Yahoo shares have dived more than four per cent in early trading in New York after disclosing a second major hack attack, twice the size of the previous one it revealed earlier this year, and which experts are calling the biggest hack in history.
The revelations that user accounts were compromised come at a crucial time for the already troubled company which is the target of a takeover offer by US telecoms giant Verizon, as well as putting chief executive Marissa Mayer's leadership under the microscope once again.
The hack has cast doubts over the future of the $4.83bn deal for Yahoo's search, mail and messaging assets, among other parts, with suggestions swirling that Verizon already lowered its original bid in the wake of the first hack disclosure.
Verizon said it will "review the impact of this new development before reaching any final decision".
Richard Windsor, analyst at Edison Investment Research said it was Verizon's "fiduciary duty to its shareholders to at least demand a discount on the acquisition price," after the latest security breach, or it risked an "ignominious write off not unlike that suffered by HP after its acquisition of Autonomy".
And the potential threat to the deal leaves beleaguered boss Mayer's position at the top in doubt.
"I think if the deal gets pulled, she will have to fall on her sword," said Northern Trust Capital Markets analyst Neil Campling.
"She tried to revitalise the company and was not successful, and her primary responsibility was then to dress it up for sale. If that gets pulled she is in a very compromised position."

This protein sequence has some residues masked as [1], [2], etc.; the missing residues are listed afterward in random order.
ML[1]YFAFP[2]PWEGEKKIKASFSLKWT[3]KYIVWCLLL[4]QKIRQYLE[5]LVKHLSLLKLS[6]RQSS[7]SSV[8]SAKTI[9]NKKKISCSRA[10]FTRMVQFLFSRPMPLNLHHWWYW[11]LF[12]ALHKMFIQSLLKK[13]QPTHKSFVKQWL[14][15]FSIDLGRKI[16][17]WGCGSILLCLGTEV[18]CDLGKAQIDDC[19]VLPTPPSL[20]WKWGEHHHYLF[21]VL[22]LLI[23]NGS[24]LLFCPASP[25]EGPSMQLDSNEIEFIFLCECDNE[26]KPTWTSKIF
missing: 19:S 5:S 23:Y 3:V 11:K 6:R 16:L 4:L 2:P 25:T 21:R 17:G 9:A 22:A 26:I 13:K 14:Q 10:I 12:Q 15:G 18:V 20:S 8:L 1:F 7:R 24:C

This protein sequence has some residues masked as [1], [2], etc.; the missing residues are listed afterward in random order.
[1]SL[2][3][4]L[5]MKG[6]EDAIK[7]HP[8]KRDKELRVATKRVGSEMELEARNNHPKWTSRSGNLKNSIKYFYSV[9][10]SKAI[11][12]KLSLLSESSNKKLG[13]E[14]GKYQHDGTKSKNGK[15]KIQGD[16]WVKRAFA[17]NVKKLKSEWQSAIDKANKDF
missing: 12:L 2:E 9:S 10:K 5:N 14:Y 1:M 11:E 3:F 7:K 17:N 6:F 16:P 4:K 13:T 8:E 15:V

Mayer joined the firm from Google in 2012, the year before the most recently discovered hack took place.
A major part of Verizon's interest in the internet firm would have been the size of the user base, said Campling, and with the hack likely to provoke a backlash among users, it will become less valuable.
"It's certainly embarrassing for Yahoo. On repeat occasions, it suggests poor management and execution around customer data – that’s the most valuable asset to put at risk."
If the deal were to be called off, a write down of the business within Yahoo would be unlikely, however, "as the core business now makes up only a tiny part of the valuation of the company" said Windsor.
"… even in the advent of Verizon walking away and the core business imploding, there is still significant upside in the shares," he said. A large part of Yahoo's valuation is based on owning a stake in Alibaba and Yahoo Japan.
Data from one billion accounts was stolen in 2013, Yahoo discovered on Wednesday, in addition to a breach of 500m user accounts in 2014, revealed in September.
The number of exposed identities stood at 429m worldwide in 2015, according to security researchers Symantec. It estimates that number to be more than half a billion in total, taking into account the number of breaches which are only partially revealed, or not disclosed at all by companies.
More Verizon shares were up 0.71 per cent higher in early trading at $51.99 while Yahoo shares were down 4.57 per cent to $39.04.